New Burns Unit: Ensuring Better Patient Outcomes and Increased Emotional Support
MC Helen White, German Consul-General,
Herr Hans-Werner Bussmann CEO of the Red Cross War Memorial Children's Hospital,
Dr Lungi Linda Chairman of the Trust,
Mr Chris Niland CEO of the Trust,
Ms Louise Driver Patron of the Trust,
Ms Amanda Bloch,
The Burns team under the leadership of Prof Heinz Rode Manager of Medical Services,
Dr Anita Parbhoo, Donors, Media, Guests.
"Children are the living messages we send to a time we will not see." - Neil Postman, The Disappearance of Childhood (introduction), 1982.
We have been looking forward to this occasion for months now. Over the past year, I have personally enquired about the progress with the upgrades at this unit, and what we share today is a truly momentous occasion, for our provincial government, for this hospital and for the children who will live and work here when our time has passed.
I would like to reiterate how proud the Western Cape Provincial Government is to have South Africa's only dedicated children's hospital as one of our four central hospitals.
The hospital plays a vital role as the "end of referral chain" for large areas of the country. It delivers a significant service to patients from other provinces and other African countries.
There are various single-site services that make this hospital unique:
- National paediatric liver transplant centre.
- Provincial centre for paediatric cardiac surgery.
- Provincial centre for paediatric heart transplants.
- And the provincial specialised unit for paediatric burns, which we are opening today.
The hospital is funded via Provincial Equitable Share (PES), National Tertiary Services Grant (NTSG) and Health Professions Teaching and Development Grant (HPTDG). The current year budget for this hospital is R463 million out of a R13 395 billion provincial health budget.
Background to the Upgrades at the Burns Unit:
The old C2 ward where burns were treated was a completely normal ward that had been adapted over the years for the needs of burns patients, but it was not ideal. There were upgrades in 2003, 2006, 2008 and 2010, but this upgrade has now transformed the ward into the only specialised paediatric burns unit in Sub-Saharan Africa. The ward was always on par with international standards, but I am proud and relieved that the ward is now acknowledged as a unit.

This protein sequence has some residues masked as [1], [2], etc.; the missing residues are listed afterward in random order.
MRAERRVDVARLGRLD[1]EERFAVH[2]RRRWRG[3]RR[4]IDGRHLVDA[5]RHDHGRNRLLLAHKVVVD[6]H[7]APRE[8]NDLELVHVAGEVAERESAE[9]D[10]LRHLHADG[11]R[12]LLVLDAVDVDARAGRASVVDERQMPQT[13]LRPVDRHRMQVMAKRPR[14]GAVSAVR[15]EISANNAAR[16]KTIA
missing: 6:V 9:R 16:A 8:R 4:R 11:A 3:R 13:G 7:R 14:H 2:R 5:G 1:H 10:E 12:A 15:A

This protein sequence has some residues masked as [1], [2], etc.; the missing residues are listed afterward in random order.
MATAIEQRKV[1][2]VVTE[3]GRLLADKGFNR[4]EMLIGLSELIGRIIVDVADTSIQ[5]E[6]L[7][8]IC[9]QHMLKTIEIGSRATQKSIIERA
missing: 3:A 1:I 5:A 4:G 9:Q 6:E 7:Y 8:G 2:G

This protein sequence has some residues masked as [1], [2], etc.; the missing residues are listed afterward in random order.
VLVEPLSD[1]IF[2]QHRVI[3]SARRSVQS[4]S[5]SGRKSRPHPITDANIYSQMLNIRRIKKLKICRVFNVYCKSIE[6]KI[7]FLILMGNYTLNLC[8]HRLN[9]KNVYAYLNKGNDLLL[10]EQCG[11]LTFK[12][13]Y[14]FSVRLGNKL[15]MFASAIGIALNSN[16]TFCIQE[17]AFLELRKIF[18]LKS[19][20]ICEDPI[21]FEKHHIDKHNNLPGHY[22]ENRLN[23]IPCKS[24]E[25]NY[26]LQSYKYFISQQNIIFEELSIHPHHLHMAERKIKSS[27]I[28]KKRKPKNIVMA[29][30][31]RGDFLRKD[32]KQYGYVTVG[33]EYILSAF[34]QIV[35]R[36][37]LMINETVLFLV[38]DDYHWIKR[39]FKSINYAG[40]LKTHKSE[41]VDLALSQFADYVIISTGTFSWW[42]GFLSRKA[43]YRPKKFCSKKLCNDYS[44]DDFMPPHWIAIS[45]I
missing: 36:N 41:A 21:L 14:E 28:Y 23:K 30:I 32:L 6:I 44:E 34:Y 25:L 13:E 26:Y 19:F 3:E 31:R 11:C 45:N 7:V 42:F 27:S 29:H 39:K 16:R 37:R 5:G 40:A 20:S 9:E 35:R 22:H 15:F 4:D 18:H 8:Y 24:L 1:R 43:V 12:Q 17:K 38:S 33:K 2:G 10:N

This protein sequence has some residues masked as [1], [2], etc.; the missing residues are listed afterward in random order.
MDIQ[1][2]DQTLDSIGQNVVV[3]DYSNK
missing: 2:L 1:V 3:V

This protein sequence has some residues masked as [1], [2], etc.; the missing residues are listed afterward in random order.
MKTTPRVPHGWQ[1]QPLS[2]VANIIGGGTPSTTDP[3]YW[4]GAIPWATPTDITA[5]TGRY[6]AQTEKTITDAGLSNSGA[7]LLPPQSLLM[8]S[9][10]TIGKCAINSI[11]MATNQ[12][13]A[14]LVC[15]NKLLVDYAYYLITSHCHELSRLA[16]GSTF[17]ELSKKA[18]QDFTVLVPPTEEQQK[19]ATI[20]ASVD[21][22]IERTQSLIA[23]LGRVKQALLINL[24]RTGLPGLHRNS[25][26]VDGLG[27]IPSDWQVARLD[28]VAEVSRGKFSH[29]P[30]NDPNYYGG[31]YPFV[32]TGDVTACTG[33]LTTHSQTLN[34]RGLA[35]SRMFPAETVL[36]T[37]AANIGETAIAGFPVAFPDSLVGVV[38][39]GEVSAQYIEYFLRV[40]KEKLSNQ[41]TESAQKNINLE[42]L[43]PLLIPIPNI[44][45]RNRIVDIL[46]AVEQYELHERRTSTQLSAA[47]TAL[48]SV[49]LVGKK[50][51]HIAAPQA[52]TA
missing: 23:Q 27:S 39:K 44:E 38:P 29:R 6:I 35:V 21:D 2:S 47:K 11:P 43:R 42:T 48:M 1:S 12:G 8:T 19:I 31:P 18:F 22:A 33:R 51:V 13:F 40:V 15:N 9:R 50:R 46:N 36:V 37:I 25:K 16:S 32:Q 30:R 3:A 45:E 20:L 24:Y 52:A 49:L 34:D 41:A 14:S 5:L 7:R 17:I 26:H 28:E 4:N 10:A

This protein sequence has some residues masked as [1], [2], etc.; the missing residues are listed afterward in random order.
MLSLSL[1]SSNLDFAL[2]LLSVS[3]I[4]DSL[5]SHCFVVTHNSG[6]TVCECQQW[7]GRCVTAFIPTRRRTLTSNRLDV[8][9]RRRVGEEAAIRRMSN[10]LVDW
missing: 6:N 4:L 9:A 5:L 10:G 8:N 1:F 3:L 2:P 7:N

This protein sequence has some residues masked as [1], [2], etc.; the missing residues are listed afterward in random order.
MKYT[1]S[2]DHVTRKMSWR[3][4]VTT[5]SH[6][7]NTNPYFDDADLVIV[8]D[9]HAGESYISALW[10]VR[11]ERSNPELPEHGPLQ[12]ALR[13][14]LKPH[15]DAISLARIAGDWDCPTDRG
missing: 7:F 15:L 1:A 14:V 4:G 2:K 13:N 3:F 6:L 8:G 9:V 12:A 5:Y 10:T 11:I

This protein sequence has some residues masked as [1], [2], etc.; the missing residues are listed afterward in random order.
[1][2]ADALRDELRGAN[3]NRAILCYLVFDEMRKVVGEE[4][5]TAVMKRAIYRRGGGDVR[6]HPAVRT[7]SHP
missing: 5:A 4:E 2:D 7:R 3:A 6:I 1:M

This hospital treats 3 500 burns patients a year. Bear in mind that children are treated in the Burns Out-Patient Clinic too.
Although the unit is now larger - 603 square metres - the upgrades do not comprise a growth in capacity, but in specialisation. Six of the 22 beds are now isolation cubicles.
The construction upgrades at the Burns Unit required special attention because burn wounds are inherently septic in nature. Cross-contamination is a problem. Professor Rode and Professor Van As will refer to the detail of the upgrades.
I am so happy that we are able to introduce this unit today that will offer a better hospital experience to patients and the carers, who are already highly traumatised. Now we can ensure better patient outcomes and increased emotional support. The isolation cubicles and temperature control will significantly reduce the risk of cross-infection. Now we can focus on better long-term rehabilitation for patients.
The Burns Team:
We are fortunate to have Emeritus Professor Heinz Rode as the manager of the unit. He was appointed in recent months as the manager of burns in the province. He is an internationally acclaimed burns expert and has vast expertise and experience.
He is supported by three specialists, 27 nurses and a dietitian, an occupational therapist, physiotherapist, social worker, stomaltherapist and a voluntary art and music therapist.